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Keeping Lead Out of Condors

Voluntary programs prove more successful than mandatory bans

Arizona says its education efforts have helped keep lead out of endangered condors. (Courtesy friendsofcondors.org) Arizona says its education efforts have helped keep lead out of endangered condors. (Courtesy friendsofcondors.org)

By: Arizona Game and Fish Department

The Arizona Game and Fish Department disagrees with a recent appeal filed by environmental litigants to regulate lead ammunition on the Kaibab National Forest as the solution to lead poisoning in endangered California condors.

Three groups that want the U.S. Forest Service to place a mandatory ban on hunting with lead ammunition in northern Arizona lost their original lawsuit against the Kaibab National Forest filed in 2012. Game and Fish intervened in the original lawsuit by the Sierra Club, Grand Canyon Wildlands Council and Center for Biological Diversity.

The appeal challenges the Kaibab National Forest Land and Resource Management Plan that was recently finalized and its associated Environmental Impact Statement.

"Arizona Game and Fish has purposefully chosen wildlife conservation through partnerships, and education of its hunting constituents, not regulations," Assistant Director of Wildlife Management Jim deVos said. "The appellants falsely argue that California's mandatory ban is the answer, but we've had tremendous success with a voluntary lead reduction approach that consistently garners 80 to 90 percent volunteer participation from hunters in the condor's core range.”

California banned lead ammunition in its condor range in 2008, but a recent study by the University of California/Davis concluded that condor lead poisoning has not been significantly reduced in that condor population.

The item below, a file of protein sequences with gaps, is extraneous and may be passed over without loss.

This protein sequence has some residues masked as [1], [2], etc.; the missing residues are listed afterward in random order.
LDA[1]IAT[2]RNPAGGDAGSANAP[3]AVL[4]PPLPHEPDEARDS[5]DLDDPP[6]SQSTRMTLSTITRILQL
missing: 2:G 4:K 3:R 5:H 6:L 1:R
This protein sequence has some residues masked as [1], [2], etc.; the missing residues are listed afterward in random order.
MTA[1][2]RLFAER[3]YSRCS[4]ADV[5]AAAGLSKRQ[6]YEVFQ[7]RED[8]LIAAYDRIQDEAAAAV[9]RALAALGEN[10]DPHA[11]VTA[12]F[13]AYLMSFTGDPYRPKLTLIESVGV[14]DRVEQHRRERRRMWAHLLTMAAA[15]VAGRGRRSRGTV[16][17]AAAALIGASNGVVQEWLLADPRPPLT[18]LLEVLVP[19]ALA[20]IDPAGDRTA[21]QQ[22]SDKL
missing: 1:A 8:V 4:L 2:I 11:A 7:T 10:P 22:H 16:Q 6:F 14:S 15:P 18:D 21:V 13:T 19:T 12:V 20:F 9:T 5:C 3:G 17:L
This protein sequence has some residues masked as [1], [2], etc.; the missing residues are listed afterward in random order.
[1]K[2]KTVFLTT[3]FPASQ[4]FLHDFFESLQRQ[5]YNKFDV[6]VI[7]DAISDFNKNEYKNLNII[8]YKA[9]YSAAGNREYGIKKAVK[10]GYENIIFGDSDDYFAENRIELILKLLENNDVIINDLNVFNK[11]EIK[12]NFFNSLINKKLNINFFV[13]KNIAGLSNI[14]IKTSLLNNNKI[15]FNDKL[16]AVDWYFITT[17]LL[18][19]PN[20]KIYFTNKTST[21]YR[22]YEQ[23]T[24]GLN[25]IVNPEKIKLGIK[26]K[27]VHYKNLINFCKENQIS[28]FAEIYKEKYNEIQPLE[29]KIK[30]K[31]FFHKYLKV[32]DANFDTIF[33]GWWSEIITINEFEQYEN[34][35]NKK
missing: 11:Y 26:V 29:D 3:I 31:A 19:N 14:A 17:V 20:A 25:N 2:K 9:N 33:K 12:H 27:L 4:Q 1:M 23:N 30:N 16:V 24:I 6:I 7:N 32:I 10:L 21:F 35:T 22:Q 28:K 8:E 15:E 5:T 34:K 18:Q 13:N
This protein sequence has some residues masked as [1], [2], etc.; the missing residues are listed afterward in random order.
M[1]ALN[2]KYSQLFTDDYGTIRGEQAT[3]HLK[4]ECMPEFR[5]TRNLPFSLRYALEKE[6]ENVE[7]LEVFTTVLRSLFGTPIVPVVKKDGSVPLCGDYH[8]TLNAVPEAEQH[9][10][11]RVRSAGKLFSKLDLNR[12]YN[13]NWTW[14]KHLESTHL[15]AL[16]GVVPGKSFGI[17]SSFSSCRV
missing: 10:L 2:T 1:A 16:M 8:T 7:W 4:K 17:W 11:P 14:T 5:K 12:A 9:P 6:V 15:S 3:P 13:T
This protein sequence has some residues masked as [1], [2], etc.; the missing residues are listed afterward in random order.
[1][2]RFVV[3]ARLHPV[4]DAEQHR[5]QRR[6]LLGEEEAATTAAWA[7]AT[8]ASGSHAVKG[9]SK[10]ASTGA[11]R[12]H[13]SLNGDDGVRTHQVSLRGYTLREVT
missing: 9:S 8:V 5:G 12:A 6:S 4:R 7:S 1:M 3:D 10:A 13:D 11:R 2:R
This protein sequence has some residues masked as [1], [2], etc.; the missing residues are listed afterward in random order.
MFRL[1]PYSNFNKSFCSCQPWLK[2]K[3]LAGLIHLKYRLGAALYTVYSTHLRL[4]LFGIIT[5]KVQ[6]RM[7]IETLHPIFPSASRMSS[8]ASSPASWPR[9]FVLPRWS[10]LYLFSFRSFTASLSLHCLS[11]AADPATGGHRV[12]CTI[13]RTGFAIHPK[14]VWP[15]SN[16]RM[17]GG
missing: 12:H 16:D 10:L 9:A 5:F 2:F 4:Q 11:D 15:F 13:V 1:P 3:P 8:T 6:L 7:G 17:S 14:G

"Lasting change takes time and partnerships, but results in lasting cooperation. It is naïve to think a regulation or lawsuit will fix the problem of ingested lead in condors," deVos said. “Even with a complete ban on the use of lead bullets in the condors' California range, birds continue to die from ingesting lead, demonstrating the ineffectiveness of a mandatory ban of lead ammunition in condor range."

Arizona Game and Fish began its voluntary, hunter-supported non-lead program in 2003 to reduce the amount of lead available to condors. Before the department’s program began, estimates showed that less than four percent of successful Kaibab deer hunters used non-lead ammunition. For the past two years, 88 percent of the state's hunters in condor range have taken voluntary lead-reduction measures even despite a nationwide shortage in non-lead ammunition in 2013.

In fact, this year's annual trapping and testing of condors from the Arizona-Utah population revealed a substantial decrease in the percentage of birds with toxic blood-lead levels, the lowest in nearly a decade.

Condors are now frequently using lands in southern Utah for foraging, especially during the fall hunting season. With expansion of the condor's range, conservation management must adapt along with the birds. The Utah Division of Wildlife recognizes the role it plays in the conservation of the species and began a more aggressive voluntary non-lead program in 2011.

One of the testimonies on the effectiveness of the Arizona-Utah voluntary programs is the fact that condors have had successful reproduction in Arizona and the first nesting attempt this year in Utah.

The Arizona-Utah condor conservation effort is a joint project of many partners, including The Peregrine Fund, Arizona Game and Fish Department, U.S. Fish and Wildlife Service, Bureau of Land Management, National Park Service, Kaibab National Forest, Utah Division of Wildlife Resources and hunters in northern Arizona.

Currently 75 condors fly free in the Arizona-Utah population, a tremendous increase given that no condors existed in the state prior to reintroduction in 1996.

For more information on condors and lead, visit www.azgfd.gov/condor.

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